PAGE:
Respiratory tract infections account for almost 30%* of all calf deaths in Ireland. In very young calves (< 1month old) respiratory infections are the third most common cause of calf death* after scour and septicaemia. Over 1 month of age respiratory infections are by far the most common* cause of calf mortality.
Pneumonia can cause significant economic loss on a farm. Apart from the obvious loss associated with a dead animal, there are costs associated with loss of production and treatment. Cases that are not treated promptly can develop long term damage which permanently affects the lung function of that animal.
In young calves the main causes of respiratory disease are either viral or bacterial, or in most cases, a combination of both. The main viruses are RSV, IBR, Pi3, Coronavirus and BVD. The main bacterial causes are Pasteurella multocida, Mannheimia haemolyticaand, to a lesser extent, Haemophilus somnus.
In many cases viral infection reduces the natural bacterial defence mechanisms of the respiratory tract, facilitating bacterial infection which can be rapid and severe.
As with all calf illness, there are a number of mitigating factors which predispose young calves to the risk of pneumonia:
- Inadequate or poor quality colostrum
- Poor ventilation
- Shared airspace with older animals
Dystocia, or a difficult calving, can lead to a lack of oxygen in the calf and subsequent acidosis. This in turn affects the intake of colostrum, as well as reducing body temperature and the ability of the calf to withstand cold stress. All of this leaves a vulnerable calf at risk of respiratory disease.
Proper colostrum management is essential. Current recommendations state that a calf should receive three litres of milk within two hours of birth, from the first milking after calving (3-2-1)*. Giving three litres ensures that adequate antibodies are transferred if for any reason a cow’s colostrum is of poor quality. Passive transfer of antibodies to the calf within the first two hours is optimal.
The most recent data from regional veterinary laboratories shows that colostrum levels were inadequate in over 60% of submissions. Samples came from carcases for post mortem, or blood samples submitted by vets from clinically-ill animals. In other words, almost two thirds of calf submissions in our regional veterinary laboratories indicate a failure of colostrum management. Good calf immunity is a vital first step in disease prevention. For screening purposes, blood samples can be taken from a number of calves and submitted for a Zinc Sulphate Turbidity (ZST) test to monitor on-farm colostrum management.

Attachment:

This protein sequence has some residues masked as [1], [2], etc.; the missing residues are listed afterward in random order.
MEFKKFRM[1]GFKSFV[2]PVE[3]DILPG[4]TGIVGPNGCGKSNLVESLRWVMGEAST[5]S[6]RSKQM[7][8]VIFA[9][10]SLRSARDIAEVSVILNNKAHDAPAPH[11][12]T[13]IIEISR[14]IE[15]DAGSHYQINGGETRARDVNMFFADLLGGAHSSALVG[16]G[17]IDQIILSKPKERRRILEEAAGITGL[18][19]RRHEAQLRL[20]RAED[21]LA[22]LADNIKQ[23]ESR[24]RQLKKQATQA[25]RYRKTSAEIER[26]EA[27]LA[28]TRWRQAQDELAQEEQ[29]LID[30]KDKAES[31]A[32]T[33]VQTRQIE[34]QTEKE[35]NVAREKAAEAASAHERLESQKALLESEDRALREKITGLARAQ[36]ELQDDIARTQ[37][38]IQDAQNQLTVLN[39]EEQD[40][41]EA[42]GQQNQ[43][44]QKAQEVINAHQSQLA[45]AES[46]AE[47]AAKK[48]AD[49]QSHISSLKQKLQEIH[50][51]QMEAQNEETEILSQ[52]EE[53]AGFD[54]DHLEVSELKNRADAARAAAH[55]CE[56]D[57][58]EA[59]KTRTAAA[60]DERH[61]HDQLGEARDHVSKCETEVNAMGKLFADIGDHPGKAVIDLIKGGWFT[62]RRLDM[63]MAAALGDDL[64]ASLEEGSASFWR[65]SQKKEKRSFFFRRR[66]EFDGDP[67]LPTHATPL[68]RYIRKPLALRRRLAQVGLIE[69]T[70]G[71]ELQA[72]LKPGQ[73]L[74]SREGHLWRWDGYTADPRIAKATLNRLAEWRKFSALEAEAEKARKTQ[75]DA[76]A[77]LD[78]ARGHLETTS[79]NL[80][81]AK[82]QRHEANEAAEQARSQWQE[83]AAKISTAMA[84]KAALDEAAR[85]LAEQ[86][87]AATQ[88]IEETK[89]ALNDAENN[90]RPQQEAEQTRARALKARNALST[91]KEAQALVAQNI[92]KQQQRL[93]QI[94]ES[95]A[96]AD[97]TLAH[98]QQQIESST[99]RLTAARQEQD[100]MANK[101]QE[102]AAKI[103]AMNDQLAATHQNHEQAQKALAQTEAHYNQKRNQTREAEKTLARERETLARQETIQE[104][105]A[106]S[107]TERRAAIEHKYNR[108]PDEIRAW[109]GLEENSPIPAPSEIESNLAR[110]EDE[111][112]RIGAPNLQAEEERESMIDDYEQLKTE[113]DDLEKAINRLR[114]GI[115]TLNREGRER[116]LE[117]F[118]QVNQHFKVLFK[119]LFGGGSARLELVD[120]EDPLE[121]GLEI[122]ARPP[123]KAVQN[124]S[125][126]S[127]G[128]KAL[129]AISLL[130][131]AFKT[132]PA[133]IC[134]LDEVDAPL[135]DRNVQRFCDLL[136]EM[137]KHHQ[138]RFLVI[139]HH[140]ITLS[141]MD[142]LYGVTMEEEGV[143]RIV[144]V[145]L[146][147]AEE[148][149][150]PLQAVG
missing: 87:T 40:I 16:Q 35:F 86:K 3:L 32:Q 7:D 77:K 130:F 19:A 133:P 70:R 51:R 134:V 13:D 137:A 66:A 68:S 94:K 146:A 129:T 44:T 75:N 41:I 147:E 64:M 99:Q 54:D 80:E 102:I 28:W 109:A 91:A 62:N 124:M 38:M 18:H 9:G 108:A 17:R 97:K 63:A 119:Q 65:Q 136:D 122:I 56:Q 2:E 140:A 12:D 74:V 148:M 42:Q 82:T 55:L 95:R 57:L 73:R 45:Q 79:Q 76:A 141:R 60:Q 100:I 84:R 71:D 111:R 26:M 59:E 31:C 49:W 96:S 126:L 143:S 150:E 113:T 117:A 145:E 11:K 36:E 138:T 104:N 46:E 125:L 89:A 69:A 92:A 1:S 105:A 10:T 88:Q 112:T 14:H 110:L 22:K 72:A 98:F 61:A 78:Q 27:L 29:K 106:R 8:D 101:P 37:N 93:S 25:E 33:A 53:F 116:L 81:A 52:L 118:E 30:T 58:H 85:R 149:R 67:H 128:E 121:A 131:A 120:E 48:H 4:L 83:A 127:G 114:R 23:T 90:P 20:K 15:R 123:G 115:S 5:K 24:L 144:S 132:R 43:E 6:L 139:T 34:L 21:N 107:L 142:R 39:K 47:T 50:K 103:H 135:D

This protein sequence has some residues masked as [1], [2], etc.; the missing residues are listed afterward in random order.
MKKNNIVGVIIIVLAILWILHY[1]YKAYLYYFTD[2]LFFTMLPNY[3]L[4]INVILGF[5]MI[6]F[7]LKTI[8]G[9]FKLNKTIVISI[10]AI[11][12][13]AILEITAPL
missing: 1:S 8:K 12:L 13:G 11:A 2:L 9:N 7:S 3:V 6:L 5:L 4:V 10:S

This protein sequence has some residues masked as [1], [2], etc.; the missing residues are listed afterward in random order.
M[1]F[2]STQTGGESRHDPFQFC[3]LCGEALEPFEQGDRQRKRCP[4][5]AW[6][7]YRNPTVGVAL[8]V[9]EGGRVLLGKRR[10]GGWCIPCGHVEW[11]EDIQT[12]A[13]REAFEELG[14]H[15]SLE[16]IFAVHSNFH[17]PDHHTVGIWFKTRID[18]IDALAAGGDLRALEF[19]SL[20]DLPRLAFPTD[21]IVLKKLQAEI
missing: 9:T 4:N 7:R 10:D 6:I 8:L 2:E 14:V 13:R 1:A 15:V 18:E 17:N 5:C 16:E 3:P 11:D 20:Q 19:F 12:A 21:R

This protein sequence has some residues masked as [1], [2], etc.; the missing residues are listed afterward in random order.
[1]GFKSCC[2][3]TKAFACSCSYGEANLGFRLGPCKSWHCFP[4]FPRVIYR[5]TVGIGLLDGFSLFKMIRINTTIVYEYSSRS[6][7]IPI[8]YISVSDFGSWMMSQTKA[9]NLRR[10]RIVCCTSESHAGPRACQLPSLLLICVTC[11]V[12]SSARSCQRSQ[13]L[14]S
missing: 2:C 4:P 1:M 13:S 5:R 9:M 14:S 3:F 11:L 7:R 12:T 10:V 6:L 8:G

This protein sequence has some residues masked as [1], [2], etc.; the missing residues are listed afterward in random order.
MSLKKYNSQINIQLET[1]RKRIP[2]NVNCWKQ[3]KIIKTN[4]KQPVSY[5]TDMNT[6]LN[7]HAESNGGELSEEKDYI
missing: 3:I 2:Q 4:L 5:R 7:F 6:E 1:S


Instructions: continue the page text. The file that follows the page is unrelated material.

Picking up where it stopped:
Overcrowding and/or poor ventilation is a significant factor in the development of respiratory disease in calves. In practice I find that this becomes more prevalent as the calving season progresses, when more calves tend to be sharing the same airspace. Poor ventilation and increased humidity predisposes calves of all ages to respiratory disease.
An ‘All in – All out’ policy for calf groups can help avoid an outbreak in these situations. Bedding should be changed regularly so that calves have a dry lie at all times. Airflow through the calf shed should be adequate to accommodate the number of calves in that space, with fresh air from outside entering at above-calf level and adequate space in the roof to create a ‘stack-effect’.
Understanding the factors that predispose calves to respiratory infection is important, but implementing them can present challenges.
In the post-quota era a lot of dairy farms are increasing cow numbers. This in turn is leading to increased numbers of young calves. As a vet I have seen improved fertility and conception rates in recent years, which means more calves in one space at one time. An appropriate vaccination programme, in conjunction with managing the risks listed above will help in controlling respiratory disease.
In the face of an outbreak however, diagnosis of the causative pathogens and therefore identifying the correct vaccination protocol can prove difficult. Samples take time to process, and maternal antibodies from the dam can complicate isolation of pathogens. That said, proper testing is a prudent step in helping prevention of future outbreaks.
When an animal presents with pneumonia, prompt treatment with a suitable antibiotic and anti-inflammatory will increase the chances of a positive outcome. Whilst a virus is often the primary cause of respiratory disease, it can cripple the natural defence mechanism of the respiratory tract and bacteria quickly invade the compromised lung tissue. It is these bacteria which cause the most severe damage to the lungs. If treatment is delayed or inadequate, bacterial colonisation of the lungs leads to long term damage which affects productivity in the short and long term.
In-contact animals should also be monitored, and in some cases metaphylactic treatment may be warranted. This means treatment of all animals in a group, and may be advised when a number of animals are showing clinical signs.
Effective management of a pneumonia outbreak depends on early diagnosis, followed by prompt and appropriate treatment.
*AFBI/DAFM Veterinary Laboratories. All-island Animal Disease Surveillance Report 2013. Available at: http://www.afbini.gov.uk/all-island_animal_disease_surveillance_report_2013.pdf